The stream setup itself was rather easy - we used a base resolution of 1080p and downscaled to 720p before streaming to Facebook (because Facebook Live would have downscaled it anyway, so at least there's no loss in quality in the live output).
We had 7 scenes setup - 1 for each camera, a "starting soon" shot, a "during the songs" shot - due to Facebook's copyright system we couldn't risk playing too much music on the stream (even though we're licensed by PRS to do so... annoying) - a duel shot of both the presenter and guest cameras (another stroke of genius by Producer Gareth) and also a 7th scene with all the cameras on, that never went to air, but helped us double check the positioning of ALL the cameras.
PART THREE - THE EVENT
Friday. 10am. I arrived at the studio surprisingly calm - after all, there wasn't much left to do - open the MacBook, plug the cameras back in, and then go and present for 28 hours. No biggie.
Of course, the first minute or so went very smoothly, but that doesn't mean it was completely without it's problems. I was the only member of the team with previous OBS experience so I was the main troubleshooter - tough to do whilst also keeping a live radio show going. I basically had to train the production team to use OBS on the fly as we were live. There were internet problems, camera problems; as you'd expect - but on the whole, we managed to pull off a jam-packed broadcast full of surprises.
Guests galore, intriguing interviews, fab features such including Golden Hours and The 28-Letter Phrase (SPOILER: "Don't Look A Gift Horse In The Mouth"), and best of all.. the surprises - free Domino's Pizza during the middle of the night!
and that's how we did it! A lot of planning - before and during the broadcast.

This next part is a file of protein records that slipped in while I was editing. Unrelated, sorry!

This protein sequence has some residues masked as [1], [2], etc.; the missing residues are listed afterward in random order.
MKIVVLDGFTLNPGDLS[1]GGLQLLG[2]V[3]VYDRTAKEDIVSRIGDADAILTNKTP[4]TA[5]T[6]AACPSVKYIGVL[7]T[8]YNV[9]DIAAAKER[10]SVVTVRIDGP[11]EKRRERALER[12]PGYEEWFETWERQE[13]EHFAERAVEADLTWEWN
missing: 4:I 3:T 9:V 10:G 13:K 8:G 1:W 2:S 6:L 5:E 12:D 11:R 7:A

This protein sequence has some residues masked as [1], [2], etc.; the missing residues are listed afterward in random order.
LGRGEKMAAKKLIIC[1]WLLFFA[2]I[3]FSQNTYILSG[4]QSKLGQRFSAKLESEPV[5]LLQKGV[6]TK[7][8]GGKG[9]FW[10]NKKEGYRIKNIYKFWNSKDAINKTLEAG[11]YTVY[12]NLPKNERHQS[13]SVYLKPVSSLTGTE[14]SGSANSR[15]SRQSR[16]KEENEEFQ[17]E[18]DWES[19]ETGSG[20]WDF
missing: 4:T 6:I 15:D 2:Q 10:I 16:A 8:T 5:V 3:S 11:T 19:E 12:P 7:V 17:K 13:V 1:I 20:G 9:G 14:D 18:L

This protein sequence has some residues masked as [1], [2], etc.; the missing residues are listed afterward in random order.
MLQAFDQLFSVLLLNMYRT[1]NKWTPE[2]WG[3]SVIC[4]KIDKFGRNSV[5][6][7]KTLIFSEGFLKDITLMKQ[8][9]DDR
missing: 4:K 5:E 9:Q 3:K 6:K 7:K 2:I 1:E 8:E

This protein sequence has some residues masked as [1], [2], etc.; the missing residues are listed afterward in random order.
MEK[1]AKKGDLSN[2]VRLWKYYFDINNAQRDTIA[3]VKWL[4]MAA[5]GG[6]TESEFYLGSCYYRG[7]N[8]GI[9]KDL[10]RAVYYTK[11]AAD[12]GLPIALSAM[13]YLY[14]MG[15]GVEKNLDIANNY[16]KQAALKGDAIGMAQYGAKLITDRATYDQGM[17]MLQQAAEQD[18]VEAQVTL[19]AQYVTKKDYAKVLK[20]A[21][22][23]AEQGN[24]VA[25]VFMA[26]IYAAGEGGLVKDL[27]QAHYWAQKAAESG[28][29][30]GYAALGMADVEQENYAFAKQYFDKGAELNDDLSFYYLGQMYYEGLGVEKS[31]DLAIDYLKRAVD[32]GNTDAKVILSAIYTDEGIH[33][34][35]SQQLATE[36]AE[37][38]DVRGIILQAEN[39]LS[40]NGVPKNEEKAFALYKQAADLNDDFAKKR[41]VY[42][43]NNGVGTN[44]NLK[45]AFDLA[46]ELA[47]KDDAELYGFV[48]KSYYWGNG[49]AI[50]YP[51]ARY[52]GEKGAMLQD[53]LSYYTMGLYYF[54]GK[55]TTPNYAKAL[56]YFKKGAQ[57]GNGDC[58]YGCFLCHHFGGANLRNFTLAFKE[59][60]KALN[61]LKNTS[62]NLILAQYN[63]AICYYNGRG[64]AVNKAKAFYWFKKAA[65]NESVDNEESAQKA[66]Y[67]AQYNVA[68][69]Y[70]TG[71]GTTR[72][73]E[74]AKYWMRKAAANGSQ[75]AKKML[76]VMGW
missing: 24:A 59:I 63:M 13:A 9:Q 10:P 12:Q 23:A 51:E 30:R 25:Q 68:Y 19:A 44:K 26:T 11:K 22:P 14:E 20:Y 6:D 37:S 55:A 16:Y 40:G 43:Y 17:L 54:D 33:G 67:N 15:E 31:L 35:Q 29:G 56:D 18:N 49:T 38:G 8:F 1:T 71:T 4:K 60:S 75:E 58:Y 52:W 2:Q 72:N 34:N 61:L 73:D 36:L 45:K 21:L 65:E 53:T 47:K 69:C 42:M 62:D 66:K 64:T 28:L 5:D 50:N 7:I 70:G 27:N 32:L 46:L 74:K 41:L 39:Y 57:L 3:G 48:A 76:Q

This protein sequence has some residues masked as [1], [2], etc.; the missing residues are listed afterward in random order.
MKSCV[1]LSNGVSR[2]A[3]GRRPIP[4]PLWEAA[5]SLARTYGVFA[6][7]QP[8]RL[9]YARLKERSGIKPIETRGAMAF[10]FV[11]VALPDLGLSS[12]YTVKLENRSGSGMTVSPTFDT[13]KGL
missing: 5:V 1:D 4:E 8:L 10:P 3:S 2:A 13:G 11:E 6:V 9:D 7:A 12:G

Top tip: to get the best content out of your presenter, don't tell him everything that's happening.. my amazing producer put together a whole hour where I wasn't in control of any sound on-air other than the microphones.
Myself and my co-host for the hour, Duggie, were given cryptic clues to guess the music we were going to play: which is a fabulous idea, and a great piece of live radio - but we were rubbish at getting the clues right so it really did drag for us!
Yet another challenge ticked off the bucket list for me, and yet another achievement for Radio BGM. We raised over £200 in donations from our stall, some more money from online donations and even more from our sponsors during the broadcast. A massive, huge THANK YOU to the following:
- Principality Building Society
- The PAI Group of Companies
- The Half Moon, Llanelli
- Seagers Restaurants
- Llanelli Scarlets
- Sheesh Mahal, Llanelli
- Domino's Pizza Llanelli
- Papa John's, Llanelli
and also a massive THANK YOU to the following for coming in to visit and for supporting!
- Owain Gunn, for lending your vocal chords in the intro!
- Jamie Pritchard from The Wave, for your message of support and good luck!
- Prince Philip Hospital League of Friends (specifically Ken Rees)
- Hospital Notes Choir (specifically Linda & Marie)
- Dafydd Stephens
- Gale Morgan-Williams
- Christian Reed
- Nicholas Heath (not on air, but a visit during the night!)
- Wayne Cleaver
- Blood Bikes Wales (specifically Tony, Darren & Kingsley)
- Emyr Evans
- Andrew "Duggie" Douglas
... and finally, every other volunteer behind-the-scenes who pulled together - especially the amazing production team:
- Gareth Hurford: the glue that kept everything together!
- Liam Jones: the master of vision!
- David Hurford: the boss and his endless support!
I'll be forever grateful to everyone above and everyone else I've missed out for the support, the means and the confidence to pull this marathon broadcast off.